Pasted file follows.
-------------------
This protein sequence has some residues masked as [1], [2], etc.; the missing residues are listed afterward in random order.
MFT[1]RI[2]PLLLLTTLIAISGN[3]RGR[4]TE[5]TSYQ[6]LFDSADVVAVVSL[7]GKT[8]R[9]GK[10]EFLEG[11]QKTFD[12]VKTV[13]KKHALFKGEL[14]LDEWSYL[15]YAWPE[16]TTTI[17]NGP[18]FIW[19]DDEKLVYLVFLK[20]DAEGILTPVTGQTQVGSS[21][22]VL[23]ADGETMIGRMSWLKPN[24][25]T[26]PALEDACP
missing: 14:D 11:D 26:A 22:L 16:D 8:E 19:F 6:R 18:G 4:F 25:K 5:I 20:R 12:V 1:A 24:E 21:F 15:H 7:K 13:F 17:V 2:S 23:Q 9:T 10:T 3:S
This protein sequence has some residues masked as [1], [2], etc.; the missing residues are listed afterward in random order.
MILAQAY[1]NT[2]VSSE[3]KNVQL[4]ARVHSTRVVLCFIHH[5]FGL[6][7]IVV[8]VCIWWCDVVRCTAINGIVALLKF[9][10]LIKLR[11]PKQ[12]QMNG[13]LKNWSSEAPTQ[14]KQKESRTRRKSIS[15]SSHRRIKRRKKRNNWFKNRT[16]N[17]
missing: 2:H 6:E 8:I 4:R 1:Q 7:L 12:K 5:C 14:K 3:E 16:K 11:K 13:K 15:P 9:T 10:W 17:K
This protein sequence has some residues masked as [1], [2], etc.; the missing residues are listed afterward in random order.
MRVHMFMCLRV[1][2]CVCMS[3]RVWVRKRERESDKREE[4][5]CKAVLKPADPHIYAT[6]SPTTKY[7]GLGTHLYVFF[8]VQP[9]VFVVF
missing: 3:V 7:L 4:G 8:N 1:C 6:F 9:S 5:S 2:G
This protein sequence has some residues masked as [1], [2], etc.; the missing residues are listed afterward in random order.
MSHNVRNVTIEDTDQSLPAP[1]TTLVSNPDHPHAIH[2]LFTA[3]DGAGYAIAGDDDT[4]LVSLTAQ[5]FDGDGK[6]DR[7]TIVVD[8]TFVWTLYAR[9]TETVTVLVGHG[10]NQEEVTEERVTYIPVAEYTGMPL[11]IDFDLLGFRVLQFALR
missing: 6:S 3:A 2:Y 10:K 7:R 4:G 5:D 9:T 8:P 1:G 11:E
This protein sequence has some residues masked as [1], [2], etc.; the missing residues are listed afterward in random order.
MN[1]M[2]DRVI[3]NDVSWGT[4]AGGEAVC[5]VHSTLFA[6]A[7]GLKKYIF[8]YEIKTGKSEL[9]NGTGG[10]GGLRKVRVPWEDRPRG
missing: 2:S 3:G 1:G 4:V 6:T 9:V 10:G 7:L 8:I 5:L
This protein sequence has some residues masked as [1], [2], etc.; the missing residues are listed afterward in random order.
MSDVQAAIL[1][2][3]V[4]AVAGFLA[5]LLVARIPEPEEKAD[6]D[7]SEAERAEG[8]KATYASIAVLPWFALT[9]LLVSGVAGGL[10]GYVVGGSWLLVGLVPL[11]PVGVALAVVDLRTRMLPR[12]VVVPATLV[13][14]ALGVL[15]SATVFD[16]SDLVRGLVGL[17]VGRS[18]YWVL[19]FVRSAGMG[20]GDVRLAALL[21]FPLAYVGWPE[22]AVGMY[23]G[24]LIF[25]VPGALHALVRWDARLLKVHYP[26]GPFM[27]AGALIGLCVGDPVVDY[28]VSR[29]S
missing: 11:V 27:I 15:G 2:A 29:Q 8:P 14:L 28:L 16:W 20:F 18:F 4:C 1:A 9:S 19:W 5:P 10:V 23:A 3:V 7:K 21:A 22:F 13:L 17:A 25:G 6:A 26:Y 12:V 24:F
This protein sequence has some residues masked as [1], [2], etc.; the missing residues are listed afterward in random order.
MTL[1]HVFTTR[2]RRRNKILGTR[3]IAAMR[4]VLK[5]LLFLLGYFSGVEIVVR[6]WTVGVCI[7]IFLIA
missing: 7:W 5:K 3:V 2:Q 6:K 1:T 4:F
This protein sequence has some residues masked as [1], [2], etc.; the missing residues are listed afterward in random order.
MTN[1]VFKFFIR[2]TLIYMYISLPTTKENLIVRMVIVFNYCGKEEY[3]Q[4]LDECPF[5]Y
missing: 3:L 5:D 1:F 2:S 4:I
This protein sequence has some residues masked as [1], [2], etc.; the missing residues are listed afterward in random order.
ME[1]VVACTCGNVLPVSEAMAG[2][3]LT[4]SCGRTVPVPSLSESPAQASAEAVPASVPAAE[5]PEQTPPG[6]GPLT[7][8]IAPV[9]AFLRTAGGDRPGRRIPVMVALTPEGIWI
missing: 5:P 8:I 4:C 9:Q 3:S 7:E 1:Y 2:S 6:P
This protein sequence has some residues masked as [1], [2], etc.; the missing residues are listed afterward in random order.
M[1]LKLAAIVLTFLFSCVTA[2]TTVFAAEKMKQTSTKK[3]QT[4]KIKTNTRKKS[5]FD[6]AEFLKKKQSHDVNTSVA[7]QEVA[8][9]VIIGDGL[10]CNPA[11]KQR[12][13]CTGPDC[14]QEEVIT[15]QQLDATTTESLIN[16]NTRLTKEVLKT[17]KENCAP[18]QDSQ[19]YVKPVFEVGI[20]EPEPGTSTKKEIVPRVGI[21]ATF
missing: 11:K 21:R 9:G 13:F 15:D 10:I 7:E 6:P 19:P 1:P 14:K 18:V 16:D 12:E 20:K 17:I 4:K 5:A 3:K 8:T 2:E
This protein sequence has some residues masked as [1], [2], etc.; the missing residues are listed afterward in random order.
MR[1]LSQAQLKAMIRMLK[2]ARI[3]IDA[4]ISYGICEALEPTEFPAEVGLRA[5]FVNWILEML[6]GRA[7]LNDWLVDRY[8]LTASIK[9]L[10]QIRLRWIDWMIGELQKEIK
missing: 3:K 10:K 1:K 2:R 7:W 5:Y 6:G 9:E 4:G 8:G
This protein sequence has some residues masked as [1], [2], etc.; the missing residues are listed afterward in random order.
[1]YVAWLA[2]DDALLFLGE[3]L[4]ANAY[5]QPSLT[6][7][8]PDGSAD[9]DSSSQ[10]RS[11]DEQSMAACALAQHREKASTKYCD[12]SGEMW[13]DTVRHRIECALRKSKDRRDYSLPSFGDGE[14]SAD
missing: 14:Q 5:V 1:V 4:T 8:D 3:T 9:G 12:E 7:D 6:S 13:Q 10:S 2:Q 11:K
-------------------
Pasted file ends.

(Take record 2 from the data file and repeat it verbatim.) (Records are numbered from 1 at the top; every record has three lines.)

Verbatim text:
This protein sequence has some residues masked as [1], [2], etc.; the missing residues are listed afterward in random order.
MILAQAY[1]NT[2]VSSE[3]KNVQL[4]ARVHSTRVVLCFIHH[5]FGL[6][7]IVV[8]VCIWWCDVVRCTAINGIVALLKF[9][10]LIKLR[11]PKQ[12]QMNG[13]LKNWSSEAPTQ[14]KQKESRTRRKSIS[15]SSHRRIKRRKKRNNWFKNRT[16]N[17]
missing: 2:H 6:E 8:I 4:R 1:Q 7:L 12:K 5:C 14:K 3:E 16:K 11:K 13:K 15:P 9:T 10:W 17:K